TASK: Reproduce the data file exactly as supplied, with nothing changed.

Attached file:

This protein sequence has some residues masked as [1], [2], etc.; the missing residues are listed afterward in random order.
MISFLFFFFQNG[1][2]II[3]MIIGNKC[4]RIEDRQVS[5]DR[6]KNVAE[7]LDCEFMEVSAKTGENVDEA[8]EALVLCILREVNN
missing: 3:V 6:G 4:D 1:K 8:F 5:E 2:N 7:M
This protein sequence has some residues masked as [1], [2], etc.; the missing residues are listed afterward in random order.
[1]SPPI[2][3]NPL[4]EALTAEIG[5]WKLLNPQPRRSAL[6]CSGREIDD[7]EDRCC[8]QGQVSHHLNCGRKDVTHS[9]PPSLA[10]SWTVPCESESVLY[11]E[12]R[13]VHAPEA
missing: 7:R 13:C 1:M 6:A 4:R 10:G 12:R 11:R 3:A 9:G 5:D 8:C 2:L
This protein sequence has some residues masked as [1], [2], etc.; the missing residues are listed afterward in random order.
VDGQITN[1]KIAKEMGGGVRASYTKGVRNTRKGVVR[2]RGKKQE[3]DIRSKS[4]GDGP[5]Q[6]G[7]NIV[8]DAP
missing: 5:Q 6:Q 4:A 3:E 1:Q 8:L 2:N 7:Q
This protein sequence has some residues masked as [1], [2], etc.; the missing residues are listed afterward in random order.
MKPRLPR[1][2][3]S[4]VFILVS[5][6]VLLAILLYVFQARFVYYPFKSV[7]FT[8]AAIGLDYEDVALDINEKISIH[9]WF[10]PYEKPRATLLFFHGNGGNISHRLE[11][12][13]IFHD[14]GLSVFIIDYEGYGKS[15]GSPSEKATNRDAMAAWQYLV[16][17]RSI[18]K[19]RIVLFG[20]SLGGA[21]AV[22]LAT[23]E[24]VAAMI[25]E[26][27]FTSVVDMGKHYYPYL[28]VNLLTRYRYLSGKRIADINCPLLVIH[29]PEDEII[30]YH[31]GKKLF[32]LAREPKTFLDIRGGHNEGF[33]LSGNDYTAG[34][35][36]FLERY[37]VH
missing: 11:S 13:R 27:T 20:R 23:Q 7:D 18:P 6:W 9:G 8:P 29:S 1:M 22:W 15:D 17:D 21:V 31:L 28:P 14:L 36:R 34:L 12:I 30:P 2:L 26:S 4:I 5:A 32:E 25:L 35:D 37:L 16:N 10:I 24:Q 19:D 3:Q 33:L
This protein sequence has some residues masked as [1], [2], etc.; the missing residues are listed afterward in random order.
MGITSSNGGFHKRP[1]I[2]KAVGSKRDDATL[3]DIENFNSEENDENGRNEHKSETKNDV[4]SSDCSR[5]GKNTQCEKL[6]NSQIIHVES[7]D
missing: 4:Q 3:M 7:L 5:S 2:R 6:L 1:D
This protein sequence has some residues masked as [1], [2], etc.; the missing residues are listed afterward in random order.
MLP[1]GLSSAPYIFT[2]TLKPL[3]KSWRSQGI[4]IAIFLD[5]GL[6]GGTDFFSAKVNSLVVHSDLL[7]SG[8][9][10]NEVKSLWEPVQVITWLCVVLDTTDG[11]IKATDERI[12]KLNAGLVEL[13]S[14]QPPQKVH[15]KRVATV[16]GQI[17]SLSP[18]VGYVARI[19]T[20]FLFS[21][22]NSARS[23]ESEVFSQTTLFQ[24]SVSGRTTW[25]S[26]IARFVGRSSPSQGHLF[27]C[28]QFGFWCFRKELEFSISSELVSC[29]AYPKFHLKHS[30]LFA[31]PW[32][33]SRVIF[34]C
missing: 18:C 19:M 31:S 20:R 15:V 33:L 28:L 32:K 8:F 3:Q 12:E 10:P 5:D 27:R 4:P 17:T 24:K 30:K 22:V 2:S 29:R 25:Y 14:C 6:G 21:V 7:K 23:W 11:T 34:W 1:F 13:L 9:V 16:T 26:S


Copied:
This protein sequence has some residues masked as [1], [2], etc.; the missing residues are listed afterward in random order.
MISFLFFFFQNG[1][2]II[3]MIIGNKC[4]RIEDRQVS[5]DR[6]KNVAE[7]LDCEFMEVSAKTGENVDEA[8]EALVLCILREVNN
missing: 3:V 6:G 4:D 1:K 8:F 5:E 2:N 7:M
This protein sequence has some residues masked as [1], [2], etc.; the missing residues are listed afterward in random order.
[1]SPPI[2][3]NPL[4]EALTAEIG[5]WKLLNPQPRRSAL[6]CSGREIDD[7]EDRCC[8]QGQVSHHLNCGRKDVTHS[9]PPSLA[10]SWTVPCESESVLY[11]E[12]R[13]VHAPEA
missing: 7:R 13:C 1:M 6:A 4:R 10:G 12:R 11:R 3:A 9:G 5:D 8:C 2:L
This protein sequence has some residues masked as [1], [2], etc.; the missing residues are listed afterward in random order.
VDGQITN[1]KIAKEMGGGVRASYTKGVRNTRKGVVR[2]RGKKQE[3]DIRSKS[4]GDGP[5]Q[6]G[7]NIV[8]DAP
missing: 5:Q 6:Q 4:A 3:E 1:Q 8:L 2:N 7:Q
This protein sequence has some residues masked as [1], [2], etc.; the missing residues are listed afterward in random order.
MKPRLPR[1][2][3]S[4]VFILVS[5][6]VLLAILLYVFQARFVYYPFKSV[7]FT[8]AAIGLDYEDVALDINEKISIH[9]WF[10]PYEKPRATLLFFHGNGGNISHRLE[11][12][13]IFHD[14]GLSVFIIDYEGYGKS[15]GSPSEKATNRDAMAAWQYLV[16][17]RSI[18]K[19]RIVLFG[20]SLGGA[21]AV[22]LAT[23]E[24]VAAMI[25]E[26][27]FTSVVDMGKHYYPYL[28]VNLLTRYRYLSGKRIADINCPLLVIH[29]PEDEII[30]YH[31]GKKLF[32]LAREPKTFLDIRGGHNEGF[33]LSGNDYTAG[34][35][36]FLERY[37]VH
missing: 11:S 13:R 27:T 20:R 23:Q 7:D 18:P 6:W 9:G 8:P 29:S 1:M 22:W 15:D 17:D 21:V 31:L 28:P 14:L 36:R 34:L 12:I 30:P 2:L 26:S 4:I 5:A 32:E 25:L 35:D 37:L 16:N 10:I 24:Q 19:D 3:Q 33:L
This protein sequence has some residues masked as [1], [2], etc.; the missing residues are listed afterward in random order.
MGITSSNGGFHKRP[1]I[2]KAVGSKRDDATL[3]DIENFNSEENDENGRNEHKSETKNDV[4]SSDCSR[5]GKNTQCEKL[6]NSQIIHVES[7]D
missing: 4:Q 3:M 7:L 5:S 2:R 6:L 1:D
This protein sequence has some residues masked as [1], [2], etc.; the missing residues are listed afterward in random order.
MLP[1]GLSSAPYIFT[2]TLKPL[3]KSWRSQGI[4]IAIFLD[5]GL[6]GGTDFFSAKVNSLVVHSDLL[7]SG[8][9][10]NEVKSLWEPVQVITWLCVVLDTTDG[11]IKATDERI[12]KLNAGLVEL[13]S[14]QPPQKVH[15]KRVATV[16]GQI[17]SLSP[18]VGYVARI[19]T[20]FLFS[21][22]NSARS[23]ESEVFSQTTLFQ[24]SVSGRTTW[25]S[26]IARFVGRSSPSQGHLF[27]C[28]QFGFWCFRKELEFSISSELVSC[29]AYPKFHLKHS[30]LFA[31]PW[32][33]SRVIF[34]C
missing: 18:C 19:M 31:S 20:R 15:V 33:L 28:L 32:K 8:F 3:Q 12:E 10:P 5:D 27:R 4:P 17:T 24:K 30:K 22:V 2:S 29:R 25:Y 14:C 6:G 21:V 7:K 23:W 11:T 34:W 1:F 13:L 9:V 16:T 26:S